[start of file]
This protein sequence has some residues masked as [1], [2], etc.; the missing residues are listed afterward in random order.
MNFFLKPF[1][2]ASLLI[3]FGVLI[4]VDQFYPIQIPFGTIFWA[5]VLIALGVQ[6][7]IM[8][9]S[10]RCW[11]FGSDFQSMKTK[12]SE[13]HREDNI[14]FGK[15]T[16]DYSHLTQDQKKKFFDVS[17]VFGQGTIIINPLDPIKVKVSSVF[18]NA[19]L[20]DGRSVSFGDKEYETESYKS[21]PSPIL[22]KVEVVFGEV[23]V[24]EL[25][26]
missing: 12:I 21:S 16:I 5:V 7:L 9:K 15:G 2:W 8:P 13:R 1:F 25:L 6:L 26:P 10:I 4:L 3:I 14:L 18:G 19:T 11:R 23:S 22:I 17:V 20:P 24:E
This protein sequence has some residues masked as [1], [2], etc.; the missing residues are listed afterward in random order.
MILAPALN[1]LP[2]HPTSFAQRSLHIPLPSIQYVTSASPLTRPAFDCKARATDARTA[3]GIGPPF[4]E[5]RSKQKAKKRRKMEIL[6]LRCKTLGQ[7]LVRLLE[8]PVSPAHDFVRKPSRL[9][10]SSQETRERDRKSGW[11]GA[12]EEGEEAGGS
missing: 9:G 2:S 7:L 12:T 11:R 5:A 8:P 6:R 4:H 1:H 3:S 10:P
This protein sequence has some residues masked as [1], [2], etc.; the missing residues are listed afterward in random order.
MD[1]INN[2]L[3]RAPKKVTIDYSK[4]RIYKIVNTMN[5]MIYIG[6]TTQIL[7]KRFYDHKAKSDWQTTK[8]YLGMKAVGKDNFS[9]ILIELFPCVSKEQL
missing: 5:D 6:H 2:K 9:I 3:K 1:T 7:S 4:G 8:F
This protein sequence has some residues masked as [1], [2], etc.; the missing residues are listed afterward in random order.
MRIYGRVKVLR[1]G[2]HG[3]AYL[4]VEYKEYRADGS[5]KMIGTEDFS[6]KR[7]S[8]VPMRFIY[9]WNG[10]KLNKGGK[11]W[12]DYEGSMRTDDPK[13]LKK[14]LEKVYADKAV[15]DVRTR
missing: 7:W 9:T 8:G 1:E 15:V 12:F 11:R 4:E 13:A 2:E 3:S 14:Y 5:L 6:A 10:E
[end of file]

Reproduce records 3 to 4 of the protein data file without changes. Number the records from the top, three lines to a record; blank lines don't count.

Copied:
This protein sequence has some residues masked as [1], [2], etc.; the missing residues are listed afterward in random order.
MD[1]INN[2]L[3]RAPKKVTIDYSK[4]RIYKIVNTMN[5]MIYIG[6]TTQIL[7]KRFYDHKAKSDWQTTK[8]YLGMKAVGKDNFS[9]ILIELFPCVSKEQL
missing: 5:D 6:H 2:K 9:I 3:K 1:T 7:S 4:G 8:F
This protein sequence has some residues masked as [1], [2], etc.; the missing residues are listed afterward in random order.
MRIYGRVKVLR[1]G[2]HG[3]AYL[4]VEYKEYRADGS[5]KMIGTEDFS[6]KR[7]S[8]VPMRFIY[9]WNG[10]KLNKGGK[11]W[12]DYEGSMRTDDPK[13]LKK[14]LEKVYADKAV[15]DVRTR
missing: 7:W 9:T 8:G 1:E 15:V 12:F 11:R 4:E 13:A 2:E 3:S 14:Y 5:L 6:A 10:E